In the speaker industry there seems to always be a big focus on making it BIG by going to the USA.
That is were the BIG conferences are, where the BIG audiences are, where the big money in speaking is.
And yes, that is true. The US is the place to be for being a speaker right now.
But if you are playing the long game, then Asia is the place to focus on as a speaker.
Asia has 60% of the worlds population.
Asia’s share of global GDP is already around 40% (USA’s share is well below 20%…)
And Asia is where the growth is happening.
Yet, very, very few professional speakers have chosen to focus on Asia.
And yes, it is true that the speaking and conference market in Asia has not been as developed as other industries, but it is quickly changing.
I moved to Asia more than 10 years ago, after having had 10 years of success as a speaker in Sweden/Scandinavia. I moved because I saw potential in the Asian speaking market.
When I arrived there were very few Asian Conferences since the people in the different Asian countries could not speak good enough English which meant there were really no reasons to have a conference since the delegates could not speak to each other. (I remember a conference I did in China in 2007 for a client who had invited their Asian clients where they had 20 (!) translators translating the sessions into different Asian languages.)
But the quality of english in Asia has drastically improved.
And now more and more Asian conferences are taking place with people flying in from all over Asia.
And these conferences are growing and growing every year.
I can see it on the size of the audiences – and on the size of the projector screens…
When arrived in Asia ten year ago you would be happy if you got a well lit screen. Over the years the quality of the screens (and everything else around the organisation of a conference) has improved and now I have seen some of the most professionally put together conference I have ever seen happen in Asia.
The conference I spoke at today is a perfect example of this trend. Today I was the (only) keynote speaker at the EY Asia/Pacific Tax Symposium.
968 delegates from 363 companies and 36 countries attended the conference at the gigantic Marina Bay Sands Convention Centre.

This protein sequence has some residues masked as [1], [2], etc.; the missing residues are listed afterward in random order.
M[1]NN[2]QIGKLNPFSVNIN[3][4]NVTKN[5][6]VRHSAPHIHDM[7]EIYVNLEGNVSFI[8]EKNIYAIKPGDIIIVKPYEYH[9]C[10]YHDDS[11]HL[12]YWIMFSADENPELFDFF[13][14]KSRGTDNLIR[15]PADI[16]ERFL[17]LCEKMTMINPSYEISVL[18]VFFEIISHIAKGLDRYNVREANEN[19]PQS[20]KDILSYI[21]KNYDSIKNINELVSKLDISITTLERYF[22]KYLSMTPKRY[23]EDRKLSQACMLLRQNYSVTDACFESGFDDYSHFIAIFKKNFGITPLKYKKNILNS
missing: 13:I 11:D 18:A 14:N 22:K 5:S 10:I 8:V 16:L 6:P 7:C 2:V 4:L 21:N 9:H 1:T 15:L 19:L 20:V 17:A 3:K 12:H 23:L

EY has organised this event for ten years, and this year was the largest so far.
And the computer screens were just gigantic!
I measured it and got it to be a total of 22 meter wide (and about 4-6 meters high). All high definition computer screens (not projectors).
If the quality of the conferences, the number of delegates, the budget for organising these conferences in Asia is increasing every year than where will the Asia speaking industry be in five years time? In then years time? It is just going to be huge.
And what speakers outside Asia do not understand is that Asian audiences do NOT want someone who just flew in from Europe or America to tell his (or hers) western examples and western stories!
They want someone who understands, knows and connects with Asia – and with the rest of the world. They want speakers who have a GLOBAL mindset (not a western – or an Asian – mindset.)
As a global speaker who comes from the West, has lived in Asia for over ten years – and who spoke in 24 different countries on 4 continents in just in the last 12 month alone, I have built an Asia based, global speaking business not around what the speaking world looks like today – but what it will look like tomorrow.
And many of my assignments this year have been Asian conferences or global conferences held in Asia (or Global conferences held elsewhere where they wanted a speaker who had knowledge of both east and west.)
As a matter of fact in 2016 I did 24 different global or international conferences like that. around the world.
I am amazed that not more speakers have built their long term strategy around where the growth of the business world – and speaking industry – is most likely to happen.
The focus of commerce, business and power is shifting to the East. So is the speaking industry.
If you want to be a global speaker you have to understand, know – and speak in – Asia.